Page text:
Spaghetti squash with mushrooms, walnuts, kale, and a nutmeg cream sauce is a naturally sweet, earthy dish that’s simple to make, low carb, and gluten free.
I’ve been trying to get a little creative with these Meatless Fridays here during Lent and make some interesting and delicious meals while still keeping the spirit of giving something up – it doesn’t really feel like a penance if you’re indulging in lobster on Fridays although it’s technically within the “rules.”
Also, spaghetti squash is awesome and I want to eat it all the time, especially now that I know the best, most delicious, easiest way to cook it! It’s true. Let me tell you a story.
Back when I was a wee little college girl just discovering spaghetti squash, I heard that the way to cook spaghetti squash was to cut it in half long-ways, and scrape out the seeds with a spoon. Then you put it face down in a microwave-safe dish with a little water, cover it with plastic wrap, and steam it until it’s cooked. When it’s finished steaming, you take a fork and scrape the living daylights out of its innards until you get a pile of spaghetti-ish squash noodles. Get as much as you can out of the squash and then discard the shell. Right?
Okay, first of all, let me tell you the problems with this method.
- When you scrape out the seeds, you keep scraping for a while because the texture is so similar from the seedy part to the squashy part, especially after scraping, but at some point you decide that you’re done with seeds and slimy bits and it really is squash now, and you stop scraping. In the meantime, you’ve probably actually scraped out a little of the good stuff and discarded it, when you could be eating a couple extra bites of sweet spaghetti squash deliciousness instead. It’s like carving a jack-o-lantern – I just keep scraping and scraping and scraping and OH MY GOODNESS I DON’T EVEN KNOW WHAT’S SEED AND WHAT’S PUMPKIN ANYMORE! Do you feel like that too? You don’t have to!
- Steaming it. Why would you do that to a poor spaghetti squash? The face of the squash will get overcooked before the rest of it’s done, and you may end up with a watery, unevenly-cooked vegetable.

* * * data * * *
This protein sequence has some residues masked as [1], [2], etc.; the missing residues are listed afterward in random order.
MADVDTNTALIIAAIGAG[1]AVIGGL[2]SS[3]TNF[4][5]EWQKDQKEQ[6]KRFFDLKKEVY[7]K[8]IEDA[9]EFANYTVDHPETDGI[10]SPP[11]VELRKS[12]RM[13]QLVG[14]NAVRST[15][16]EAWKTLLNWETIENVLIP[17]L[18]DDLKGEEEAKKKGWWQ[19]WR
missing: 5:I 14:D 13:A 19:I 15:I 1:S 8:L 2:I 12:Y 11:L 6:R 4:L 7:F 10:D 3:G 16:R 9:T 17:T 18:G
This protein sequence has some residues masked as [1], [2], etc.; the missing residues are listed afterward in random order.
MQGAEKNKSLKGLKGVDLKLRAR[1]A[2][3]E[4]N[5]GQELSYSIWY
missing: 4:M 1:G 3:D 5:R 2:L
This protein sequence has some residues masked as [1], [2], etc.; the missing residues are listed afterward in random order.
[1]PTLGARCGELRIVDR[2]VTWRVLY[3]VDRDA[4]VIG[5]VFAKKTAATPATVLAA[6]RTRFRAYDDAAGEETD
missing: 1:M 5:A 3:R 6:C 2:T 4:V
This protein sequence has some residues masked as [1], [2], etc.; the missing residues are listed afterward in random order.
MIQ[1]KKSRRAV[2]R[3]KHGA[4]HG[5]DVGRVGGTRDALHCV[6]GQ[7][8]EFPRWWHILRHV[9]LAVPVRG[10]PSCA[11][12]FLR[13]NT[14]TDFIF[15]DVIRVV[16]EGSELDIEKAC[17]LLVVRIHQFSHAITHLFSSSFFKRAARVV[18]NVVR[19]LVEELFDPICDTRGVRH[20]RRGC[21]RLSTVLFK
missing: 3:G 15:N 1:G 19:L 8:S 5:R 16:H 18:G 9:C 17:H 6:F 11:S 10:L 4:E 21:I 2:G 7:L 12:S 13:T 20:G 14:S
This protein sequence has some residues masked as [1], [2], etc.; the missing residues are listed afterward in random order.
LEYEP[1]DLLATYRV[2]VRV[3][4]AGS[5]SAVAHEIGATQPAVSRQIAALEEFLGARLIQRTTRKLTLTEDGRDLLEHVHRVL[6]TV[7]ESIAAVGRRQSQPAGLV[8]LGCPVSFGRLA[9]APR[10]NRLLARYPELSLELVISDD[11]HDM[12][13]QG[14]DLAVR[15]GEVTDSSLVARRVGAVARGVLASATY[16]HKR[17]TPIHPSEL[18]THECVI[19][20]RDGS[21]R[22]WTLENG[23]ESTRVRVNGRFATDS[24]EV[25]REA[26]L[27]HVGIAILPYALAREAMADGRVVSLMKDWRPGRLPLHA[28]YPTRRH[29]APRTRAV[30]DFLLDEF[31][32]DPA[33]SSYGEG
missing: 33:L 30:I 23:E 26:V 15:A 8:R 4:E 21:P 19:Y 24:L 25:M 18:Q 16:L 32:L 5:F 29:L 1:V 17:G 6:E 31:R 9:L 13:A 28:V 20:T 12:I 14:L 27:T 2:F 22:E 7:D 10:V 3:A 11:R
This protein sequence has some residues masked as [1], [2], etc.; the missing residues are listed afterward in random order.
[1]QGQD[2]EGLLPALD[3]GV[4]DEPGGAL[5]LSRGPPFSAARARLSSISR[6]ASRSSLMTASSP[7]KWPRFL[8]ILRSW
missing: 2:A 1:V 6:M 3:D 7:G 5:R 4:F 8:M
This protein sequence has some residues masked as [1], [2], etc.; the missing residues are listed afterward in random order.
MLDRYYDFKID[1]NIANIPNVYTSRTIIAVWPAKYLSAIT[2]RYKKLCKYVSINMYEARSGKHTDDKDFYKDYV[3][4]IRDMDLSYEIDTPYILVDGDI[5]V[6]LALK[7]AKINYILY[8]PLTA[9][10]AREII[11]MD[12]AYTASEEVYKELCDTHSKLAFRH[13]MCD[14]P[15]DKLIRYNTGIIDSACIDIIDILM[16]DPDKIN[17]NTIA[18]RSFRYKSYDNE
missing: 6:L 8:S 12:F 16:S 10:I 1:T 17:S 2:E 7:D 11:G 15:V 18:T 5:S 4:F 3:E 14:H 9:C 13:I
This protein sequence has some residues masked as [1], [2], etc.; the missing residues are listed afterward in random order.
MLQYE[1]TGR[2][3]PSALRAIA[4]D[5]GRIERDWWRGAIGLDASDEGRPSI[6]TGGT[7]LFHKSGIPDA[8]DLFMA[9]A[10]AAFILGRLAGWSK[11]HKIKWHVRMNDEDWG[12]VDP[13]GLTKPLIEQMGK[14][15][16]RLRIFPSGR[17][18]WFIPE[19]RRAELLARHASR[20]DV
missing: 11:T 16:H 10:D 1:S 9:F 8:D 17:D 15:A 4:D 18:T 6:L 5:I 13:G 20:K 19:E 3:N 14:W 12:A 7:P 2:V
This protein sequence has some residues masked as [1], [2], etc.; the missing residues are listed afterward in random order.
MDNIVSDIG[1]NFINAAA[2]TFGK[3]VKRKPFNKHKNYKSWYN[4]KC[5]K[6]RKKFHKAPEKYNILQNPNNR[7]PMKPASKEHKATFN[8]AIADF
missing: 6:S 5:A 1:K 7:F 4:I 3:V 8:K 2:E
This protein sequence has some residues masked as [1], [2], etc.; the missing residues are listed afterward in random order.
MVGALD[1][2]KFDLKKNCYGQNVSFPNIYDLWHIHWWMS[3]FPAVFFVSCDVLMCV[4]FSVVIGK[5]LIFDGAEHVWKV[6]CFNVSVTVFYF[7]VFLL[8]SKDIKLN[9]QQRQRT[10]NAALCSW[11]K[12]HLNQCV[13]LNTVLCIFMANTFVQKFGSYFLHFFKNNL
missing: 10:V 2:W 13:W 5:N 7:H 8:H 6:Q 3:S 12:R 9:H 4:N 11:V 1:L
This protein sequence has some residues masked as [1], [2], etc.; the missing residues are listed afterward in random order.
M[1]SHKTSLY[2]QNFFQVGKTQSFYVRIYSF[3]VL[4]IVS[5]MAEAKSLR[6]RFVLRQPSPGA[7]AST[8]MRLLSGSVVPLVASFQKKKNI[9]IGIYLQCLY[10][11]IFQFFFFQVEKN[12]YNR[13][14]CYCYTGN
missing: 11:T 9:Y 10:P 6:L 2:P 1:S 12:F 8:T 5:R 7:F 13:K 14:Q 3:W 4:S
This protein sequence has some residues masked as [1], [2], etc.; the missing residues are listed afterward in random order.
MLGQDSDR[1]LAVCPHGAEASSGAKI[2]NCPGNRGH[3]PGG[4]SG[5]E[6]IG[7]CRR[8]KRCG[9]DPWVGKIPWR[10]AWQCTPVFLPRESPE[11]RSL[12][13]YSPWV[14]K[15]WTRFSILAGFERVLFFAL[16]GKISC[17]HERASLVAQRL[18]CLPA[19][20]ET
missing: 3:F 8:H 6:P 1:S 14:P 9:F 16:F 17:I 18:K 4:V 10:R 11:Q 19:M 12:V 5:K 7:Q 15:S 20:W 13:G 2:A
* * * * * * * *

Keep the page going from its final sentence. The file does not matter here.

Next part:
- More scraping after you steam it? You must really hate this vegetable!!! In the process of fork-scraping your spaghetti squash, you’re destroying the wonderful noodle-y threads of squash and breaking them up unnecessarily. You can’t really twirl that around a fork, now, can you?
- Discarding the shell when you’re done. No, I don’t think you should eat the skin, but you’re again wasting and throwing out sweet delicious extra bites of the squash you don’t even know are there! It’s really really hard to get the last bits out with the fork method, so I don’t blame you for this. Really, I don’t. You just didn’t know any better.
So, with all these problems, what’s a girl to do?
What if I told you there was a way to make your squash that solved all these problems, AND tasted better on top of it?
It’s true!!! I wouldn’t lie to you, would I? Stop giving me that look!
My whole (spaghetti squash-related) world was changed when I saw this recipe (which is delicious, by the way).
So, instead of cutting your squash long-ways, you cut off the top and bottom and then slice it into rings. WHAT!!! First of all, this makes for more even cooking because you have even slices rather than one thick-and-thin spherical piece. Second, it makes the second step so much easier.
Then, you cut out the seeds by running a knife around the middle. This is way better than the scraping method because you can actually SEE the boundary between seedy goop and real, genuine squash, so it’s not the blind scraping-until-you’re-pretty-sure-it’s-not-seedy-goop-anymore (or maybe that’s just me).
Now that you have your beautiful, even, seedless squash rings, put some parchment paper on a baking sheet and drizzle it with olive oil. Swirl all the squash rings in the oil on both sides, then sprinkle with kosher salt and pepper on both sides. Then you roast it in the oven at 400 degrees for about half an hour. Because everything tastes better oiled, salted, peppered, and roasted.